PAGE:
A comparison between the C. cinerea DEGs identified during this study and the DEGs of a previous study where C. cinerea was confronted with bacteria under submerse conditions [26] revealed considerable overlap between the two datasets. The DEGs that were identified in both studies, include some genes coding for characterized antibacterial defense proteins such as phage-type lysozymes and copsin paralogs. Various precautions were taken to avoid bacterial contaminations in the experiments e.g. occasional bleaching of gravid nematodes and starting nematode cultures from fresh eggs, cultivation of the nematodes on fungal plates containing antibiotics and elimination of potential contaminants after Baermann funneling by allowing nematodes to crawl on agar plates containing an antibiotic cocktail. In fact, several antibacterial proteins were found to be upregulated in previously performed fungal-nematode confrontation studies on agar plates [19]. These findings suggested the possibility of the involvement of nematode-associated bacteria in fungal-nematode interactions. The importance of the bacterial community of nematodes for the fitness and virulence of parasites was previously suggested in several studies [44, 45, 47, 48, 51]. Although there are several studies that have analysed the bacteria associated with bacterivorous [41, 42], plant pathogenic [44, 49, 50, 52], and animal parasitic [43] nematodes, currently no data concerning the bacterial communities associated with fungivorous nematodes is available. Taken together, these findings directed us to look into the bacterial diversity of our model fungivorous nematode, Aphelenchus avenae, using 16S rDNA amplification and sequencing.

The analysis of the six 16S rDNA libraries showed good consistency among replicates. The observed small variations among the biological replicates are most likely due to the sampling process as it was previously suggested that even the technical replicates can show significant differences due to the inherently introduced errors in amplicon sequencing-based detection [57]. Results showed that Proteobacteria and Bacteroidetes were the most dominant phyla. Previous studies on bacterial- [41, 53, 58] and plant-feeding [50, 53] nematodes showed very similar results, suggesting that – at least at higher taxonomic levels – bacteria associated with nematodes within different feeding groups are conserved. However, at lower taxonomic levels, such as the genus level, the diversity of bacteria starts to change significantly. Many of the most commonly found groups of bacteria, such as Achromobacter [49, 50], Burkholderia [52], Herbaspirilium [58], Stenotrophomonas [59], Escherichia [60], Serratia [45] and Halomonas [50], were shown in previous studies to be present in bacteria- and/or plant-feeding nematodes. Additionally, in this study, one of the most predominant genera was Coxiella, which has not previously been shown to form part of a nematode’s bacterial diversity. However, previous studies concerning bacteria associated with Arthropods showed that Coxiella are comprising 98% of the 16S rRNA sequences in both eggs and larvae of the cattle tick Rhipicephalus microplus, and the authors suggested that the bacteria provide a nutritional complement to the tick host [61]. In the same study, treatment of the tick with an antibiotic to kill its mutualistic symbionts resulted in developmental retardation of the tick. Very similar outcomes were observed for plant pathogenic nematodes when they were treated with antibiotics to eliminate their associated bacteria, albeit in this case different bacteria were involved [45]. Although the exact roles of these bacteria in nematodes remain largely unknown, they are, as suggested by previous studies [42, 51], likely to be important with regard to nematode fitness and might be involved in protecting the host against potential pathogens and enzymatic digestion of ingested food.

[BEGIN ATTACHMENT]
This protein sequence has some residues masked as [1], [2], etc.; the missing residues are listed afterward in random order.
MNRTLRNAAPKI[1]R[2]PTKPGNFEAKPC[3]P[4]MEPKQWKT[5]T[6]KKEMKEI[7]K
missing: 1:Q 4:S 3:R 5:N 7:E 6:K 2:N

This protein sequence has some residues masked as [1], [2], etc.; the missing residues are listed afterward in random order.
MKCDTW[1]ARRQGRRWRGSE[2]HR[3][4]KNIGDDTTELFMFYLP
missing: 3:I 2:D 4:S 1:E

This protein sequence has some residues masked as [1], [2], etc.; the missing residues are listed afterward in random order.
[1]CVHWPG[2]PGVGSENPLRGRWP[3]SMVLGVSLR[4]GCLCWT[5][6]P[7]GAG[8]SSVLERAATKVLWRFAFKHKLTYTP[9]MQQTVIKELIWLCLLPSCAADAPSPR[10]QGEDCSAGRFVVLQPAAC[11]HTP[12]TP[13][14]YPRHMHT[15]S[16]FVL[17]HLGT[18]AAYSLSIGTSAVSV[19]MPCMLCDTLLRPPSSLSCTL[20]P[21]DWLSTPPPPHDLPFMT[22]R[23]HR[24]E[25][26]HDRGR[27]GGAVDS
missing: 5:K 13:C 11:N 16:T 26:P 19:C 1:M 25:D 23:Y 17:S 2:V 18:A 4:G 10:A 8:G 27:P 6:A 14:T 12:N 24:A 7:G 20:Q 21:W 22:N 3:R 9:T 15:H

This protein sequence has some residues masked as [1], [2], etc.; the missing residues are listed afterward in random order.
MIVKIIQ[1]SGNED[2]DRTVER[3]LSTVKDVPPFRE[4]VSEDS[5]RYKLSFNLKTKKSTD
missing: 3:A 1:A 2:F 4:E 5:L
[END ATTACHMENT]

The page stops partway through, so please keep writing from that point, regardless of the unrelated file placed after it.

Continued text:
It is important to note that due to the surface sterilization treatments of the nematodes, we suspect that mainly the internal bacteria of the nematodes were detected. However, we cannot exclude that some bacteria might have originated from the surface of the nematodes. It has been previously shown that nematodes can carry bacteria in their eggs [43] and on their cuticle [62]. Since the entire nematode is used for DNA-extraction, we cannot make a statement in this regard. In future studies, it would be exciting to investigate the spatial distribution of the identified bacteria in the nematode.